NASA uses a type of AI that is machine learning in solar telescopes, including the Solar Dynamics Observatory (SDO), which was launched in 2010, and the Atmospheric Image Collector (AIA), a tool for image constantly looking at the sun.
According to the British Daily Mail, this allows the agency to take unprecedented images of the celestial giant, while reducing the effects of sun particles and “intense sunlight”, which begins to degrade the lenses and sensors over time.
Scientists used to use small rockets that carried few instruments and made 15-minute trips into space to calibrate telescopes, and scientists had to come up with a new way to calibrate the telescope.
“It is also important for deep space missions, which will not have the option of calibration rockets,” said in a statement Dr. Luis dos Santos, heliophysicist at NASA’s Goddard Space Flight Center and lead researcher on the ‘study.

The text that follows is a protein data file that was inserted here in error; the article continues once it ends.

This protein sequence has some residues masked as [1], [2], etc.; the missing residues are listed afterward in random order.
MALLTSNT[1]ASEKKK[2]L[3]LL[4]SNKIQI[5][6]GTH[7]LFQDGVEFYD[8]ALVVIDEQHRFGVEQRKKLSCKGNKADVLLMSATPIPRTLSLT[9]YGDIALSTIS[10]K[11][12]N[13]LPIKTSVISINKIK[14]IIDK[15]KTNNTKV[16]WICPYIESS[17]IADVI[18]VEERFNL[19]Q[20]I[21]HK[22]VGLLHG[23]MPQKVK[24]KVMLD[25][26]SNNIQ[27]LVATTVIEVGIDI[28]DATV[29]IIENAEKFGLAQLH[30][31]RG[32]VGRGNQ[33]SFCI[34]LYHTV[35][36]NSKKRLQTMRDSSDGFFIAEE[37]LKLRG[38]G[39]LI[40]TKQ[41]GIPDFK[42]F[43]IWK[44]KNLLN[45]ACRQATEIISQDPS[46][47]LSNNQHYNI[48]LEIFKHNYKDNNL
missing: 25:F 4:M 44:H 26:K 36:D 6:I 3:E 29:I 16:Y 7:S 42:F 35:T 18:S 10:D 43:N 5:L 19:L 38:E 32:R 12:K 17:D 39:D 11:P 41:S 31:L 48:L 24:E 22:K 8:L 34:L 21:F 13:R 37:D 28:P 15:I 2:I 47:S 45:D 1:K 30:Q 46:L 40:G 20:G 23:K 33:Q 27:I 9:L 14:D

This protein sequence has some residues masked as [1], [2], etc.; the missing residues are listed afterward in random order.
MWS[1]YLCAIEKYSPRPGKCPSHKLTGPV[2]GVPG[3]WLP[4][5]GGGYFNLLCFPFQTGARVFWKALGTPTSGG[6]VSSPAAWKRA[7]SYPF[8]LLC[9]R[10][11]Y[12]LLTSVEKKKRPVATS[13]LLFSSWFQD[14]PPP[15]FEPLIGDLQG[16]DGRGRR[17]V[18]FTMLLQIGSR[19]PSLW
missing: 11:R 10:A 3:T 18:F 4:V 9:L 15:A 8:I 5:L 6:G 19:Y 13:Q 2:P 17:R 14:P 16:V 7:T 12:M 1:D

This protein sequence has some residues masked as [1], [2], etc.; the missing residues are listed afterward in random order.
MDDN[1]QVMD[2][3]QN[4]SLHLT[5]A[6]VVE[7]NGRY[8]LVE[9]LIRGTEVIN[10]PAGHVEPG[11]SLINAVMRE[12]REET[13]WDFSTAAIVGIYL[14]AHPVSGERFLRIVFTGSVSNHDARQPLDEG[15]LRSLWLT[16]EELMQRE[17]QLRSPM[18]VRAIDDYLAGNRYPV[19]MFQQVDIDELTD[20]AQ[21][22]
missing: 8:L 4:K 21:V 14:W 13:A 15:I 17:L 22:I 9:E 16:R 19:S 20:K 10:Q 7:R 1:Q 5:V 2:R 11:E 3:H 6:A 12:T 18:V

The scientists trained the algorithm to understand the solar structure and compare it with the data by providing images of rocket flights and indicating the correct amount of calibration needed.
The algorithm knew the amount of calibration needed for each image once enough data was fed; In addition, he was also able to compare different structures across various wavelengths of light, such as a solar flare.
The researchers also said their approach could be adapted to other images or special instruments that work at other wavelengths.